China needs Western markets much more than we need them buying our T-bills. They stop financing our debt, we can reciprocate by shutting down access to our markets. A trade/protectionist war will be bloody; but for every pint we lose, they'll lose a gallon.

SMG

Barlycorn, John said...

Sorry quislings, Pelosi is backing down. Seems a few Dems are getting cold feet at stabbing the military in the back during a hot war.

Others were worried that pissing off Turkey would make their planned cut and run more difficult.

Revenant said...

But I do find it very intersting/odd that we're instantly 'worried' about Turkey's reaction to a non-binding resolution denouncing genocide, but we're not 'worried' in the slightest about Bush and Congress pissing of China by honoring the Dali Lami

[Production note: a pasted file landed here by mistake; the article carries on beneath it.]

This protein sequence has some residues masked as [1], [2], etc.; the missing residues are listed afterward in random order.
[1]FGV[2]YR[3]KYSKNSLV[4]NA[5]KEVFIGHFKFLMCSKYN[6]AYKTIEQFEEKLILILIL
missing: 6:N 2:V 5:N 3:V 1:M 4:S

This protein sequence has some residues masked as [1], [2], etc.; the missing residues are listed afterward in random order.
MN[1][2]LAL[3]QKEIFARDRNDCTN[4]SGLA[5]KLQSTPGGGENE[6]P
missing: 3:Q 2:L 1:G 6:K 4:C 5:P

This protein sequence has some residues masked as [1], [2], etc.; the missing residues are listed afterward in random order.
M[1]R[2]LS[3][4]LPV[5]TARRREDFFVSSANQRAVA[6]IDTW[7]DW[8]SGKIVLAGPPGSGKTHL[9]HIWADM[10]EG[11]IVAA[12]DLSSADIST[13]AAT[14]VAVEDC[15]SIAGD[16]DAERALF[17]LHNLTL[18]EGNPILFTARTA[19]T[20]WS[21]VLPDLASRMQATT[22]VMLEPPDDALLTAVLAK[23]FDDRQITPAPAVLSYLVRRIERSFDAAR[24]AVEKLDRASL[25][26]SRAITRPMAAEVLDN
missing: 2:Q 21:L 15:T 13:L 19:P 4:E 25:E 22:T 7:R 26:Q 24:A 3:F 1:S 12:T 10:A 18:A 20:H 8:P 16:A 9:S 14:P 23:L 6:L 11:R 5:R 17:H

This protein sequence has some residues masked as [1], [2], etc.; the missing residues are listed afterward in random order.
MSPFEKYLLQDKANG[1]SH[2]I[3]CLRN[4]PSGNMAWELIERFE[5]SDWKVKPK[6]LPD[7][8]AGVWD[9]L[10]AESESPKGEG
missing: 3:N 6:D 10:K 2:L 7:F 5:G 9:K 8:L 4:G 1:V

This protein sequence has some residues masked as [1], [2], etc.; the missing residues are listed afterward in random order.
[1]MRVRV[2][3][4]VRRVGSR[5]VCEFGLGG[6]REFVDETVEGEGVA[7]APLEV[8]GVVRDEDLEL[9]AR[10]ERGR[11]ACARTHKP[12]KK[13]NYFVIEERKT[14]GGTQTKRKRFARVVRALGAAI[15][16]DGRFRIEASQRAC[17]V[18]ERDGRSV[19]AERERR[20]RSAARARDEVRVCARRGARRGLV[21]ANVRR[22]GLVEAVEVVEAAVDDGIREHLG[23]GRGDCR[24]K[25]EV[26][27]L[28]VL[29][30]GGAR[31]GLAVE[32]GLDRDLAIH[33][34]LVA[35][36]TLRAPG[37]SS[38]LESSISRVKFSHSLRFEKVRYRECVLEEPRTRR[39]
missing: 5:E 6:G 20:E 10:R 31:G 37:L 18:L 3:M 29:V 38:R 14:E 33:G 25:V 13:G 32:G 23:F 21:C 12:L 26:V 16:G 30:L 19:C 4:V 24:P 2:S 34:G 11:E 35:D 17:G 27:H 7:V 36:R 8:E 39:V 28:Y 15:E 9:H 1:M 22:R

The reason we're not worried about Bush "pissing off China", Matthew, is that nobody who understands US-Chinese trade relations thinks China is going to stop buying bonds in a fit of pique. They need to support the US dollar even more than we need them to buy our bonds. In contrast, Turkey does NOT need us using their bases. The Turkish government would actually much rather we didn't use them at all. It would probably, truth be told, like to see us out of Iraq entirely, since then it would have free reign to invade Kurdistan. In simple terms: it is in China's interest to buy our debt. It is not in Turkey's interest to help us fight in Iraq. We're having to bribe them to do it as it is.

Finally, Turkey is a democracy and China is not. The ruling elites of China are not going to cripple their own economy just to send an "F You" to George Bush. The people of Turkey, on the other hand, may very well be willing to end Turkish support for the extremely unpopular war in Iraq if we insist on offending them.

I remember quite clearly being a sophomore in college and my friend told me it a day to remember the Armenian genocide in Turkey. I had never even heard of such a thing until that point moment.